Hallway Closet


Hallway Closet

When I was in eighth grade, the first night of spring break, I got a call. I was not an unpopular kid, but I was not in the click of the popular kids. The call was from Lisa Brodbeck, a girl I did not know very well. She asked me if I was interested in coming over for a party that night. Her parents were out of town and she was having a get together. I nervously, but eagerly accepted. I am not sure I had ever spoken a word to Lisa before this call.

I rode my bike over to her house. Probably a two to three mile ride. Normally I would be able to tell you what I played in my walkman on the ride over, but in this case I have no recollection of it. I am sure it was early rap, Nucleus or Fatboys or something of that nature.

When I arrived it was mostly boys and girls that I considered part of the popular crowd. I was happy to be invited into this scene.

Soon after arriving, it was revealed that the sole reason for this get together was to play spin the bottle. Any normal boy would have been ecstatic about this, but it freaked me the fuck out. I was slightly socially awkward, but more internally than externally. Inside I was a wreck, but I felt I kept my cool pretty well.

Through conversation leading up to spin the bottle it was revealed that I was kind of far down on the list of boys she called. Most boys had gone out of town for Spring Break with their families. It was not meant to hurt my feelings, but it did. It was clear who had crushes on whom and being pretty good at reading people, due to being a mostly silent observer all of my life, I knew no girl in that room had their eyes on me. This was going to be a disaster.

This was the first and only time I played spin the bottle. As I predicted it ended in disaster for me and another girl. I don’t recall many of the details, but I tried to capture it in a song on my new album, WOLF. The song is called Hallway Closet.

The song ends on a cliff hanger, but I did up in the closet with Lisa. As soon as the door closed, she told me she did not want to kiss me and for one solid minute, we stood in that closet in silence. I can literally still conjure up the sound of her breath from that minute in the closet. It sends chills down my spine to recall it.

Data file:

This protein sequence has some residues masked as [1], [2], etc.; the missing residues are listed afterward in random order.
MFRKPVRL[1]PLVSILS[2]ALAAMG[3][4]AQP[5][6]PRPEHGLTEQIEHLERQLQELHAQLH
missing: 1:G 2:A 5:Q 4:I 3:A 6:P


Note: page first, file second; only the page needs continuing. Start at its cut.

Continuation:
There are more tracks from the album in the sidebar to the right. If you are interested in the entire album, it can be found at http://robertsteel.bandcamp.com/album/wolf-4

There will be an official release in June. Thanks for reading.

Music Memories – Motley Crue


I will never forget the first time I heard Motley Crue. My sister had the same boyfriend through all of her junior high years and through most of high school. Towards the end of her high school years, she was growing apart from her long time boyfriend, Ron Fralix.
Ron was the biggest athlete in a very small pond in junior high. He was the star quarterback, the star pitcher, the star at all track meets. However, that was junior high. In high school he found himself to be more in the middle of the pack.
My sister was planning her move to college. Ron had no college plans and his plans of being an athlete had fizzled to the point where he was no longer even on any high school teams. I was two years younger than my sister. Ron was always real nice to me and spent a great deal of time playing sports with me and teaching me anything I wanted to know about any sport. I was real fond of the guy and he felt like part of the family. He went on all trips with us. It was hard for me to watch him and my sister grow apart.

Ron Fralix and my dad from a camping trip

Ron Fralix and my dad from a camping trip

One day Ron was parked outside of our house, talking with my sister. At this point my sister had broken up with him and he was coming around trying to find anyway to stop that train. He was looking for any reason at all to stop by. He wanted her to hear this new band, Motley Crue.  He turned it up with his window down, while she stood outside of his car door and pretended to listen. The intro came on loud and sounded like a howling train and then a voice comes in and delivers a Vincent price type of intro, “In the beginning…”. If you know the album, you know the intro well. If not, here’s a link:

In the beginning
Good always overpowered the evils of all man’s sins…
But in time
The nations grew weak
And our cities fell to slums
While evil stood strong
In the dusts of hell
Lurked the blackest of hates
For he whom they feared awaits you…
Now many, many lifetimes later
Lay destroyed, beaten down
Only the corpses of rebels
Ashes of dreams
And blood stained streets
It has been written “Those who have the youth have the future”
So come now, children of the beast
Be strong
And Shout at the Devil

I was outside playing basketball, mainly to eaves drop. This intro sent chills down my spine and when the first song came blasting out of his car, I was absolutely hooked. I walked over and asked him who it was and it changed the course of my music landscape forever, which had primarily been real early rap, i.e. Fatboys, Grandmaster Flash, Melle Mel, Nucleus, etc.
I fell head first into Motley Crue and covered my room with Metal posters. Between Shout at the Devil and Motley Crues next album the lead singer, Vince Neil killed his friend that was in the passenger seat of his car while he drove drunk and recklessly. I grabbed every Metal magazine I could get my hands on in hopes to find out new things about the trial and the new Crue album.